One baffled parent said when he first saw Presley on the Dorsey Brother's TV Stage Show: "I thought it was all a horrible mistake". Like most adults, he instantly disliked Presley's agonized style of singing, his strutting and almost sexual contortions.

It's not surprising that parents recoiled with dismay when they first saw Presley on TV. He was completely beyond their understanding, and they reacted accordingly. As a result, teenagers now look upon Presley as something more than just an entertainer. Adults obviously don't want any part of him, so Presley becomes something special in the young people's eyes. They belong, as it were, to an extraordinarily exclusive club. They will defend him to the end.

Elvis,  too,  is a symbol,  the idol of youth who are struggling to be known in a world of adults, to have their very own and very private world.  Let the adults laugh all they want.  It just proves that this is one thing  they can't have, and one world to which they can't belong.  For once the teenagers are the insiders,  and   Elvis  is the key to that world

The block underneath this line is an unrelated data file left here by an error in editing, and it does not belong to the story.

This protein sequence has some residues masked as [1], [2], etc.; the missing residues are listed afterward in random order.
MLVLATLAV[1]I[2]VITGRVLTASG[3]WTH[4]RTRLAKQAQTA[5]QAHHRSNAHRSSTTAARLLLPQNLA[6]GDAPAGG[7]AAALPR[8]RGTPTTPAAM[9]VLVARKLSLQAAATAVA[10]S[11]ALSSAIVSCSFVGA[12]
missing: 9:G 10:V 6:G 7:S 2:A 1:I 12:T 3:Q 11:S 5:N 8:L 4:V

Elvis,  too,  is a symbol,  the idol of youth who are struggling to be known in a world of adults, to have their very own and very private world.  Let the adults laugh all they want.  It just proves that this is one thing  they can't have, and one world to which they can't belong.  For once the teenagers are the insiders,  and   Elvis  is the key to that world

Elvis,  too,  is a symbol,  the idol of youth who are struggling to be known in a world of adults, to have their very own and very private world.  Let the adults laugh all they want.  It just proves that this is one thing  they can't have, and one world to which they can't belong.  For once the teenagers are the insiders,  and   Elvis  is the key to that world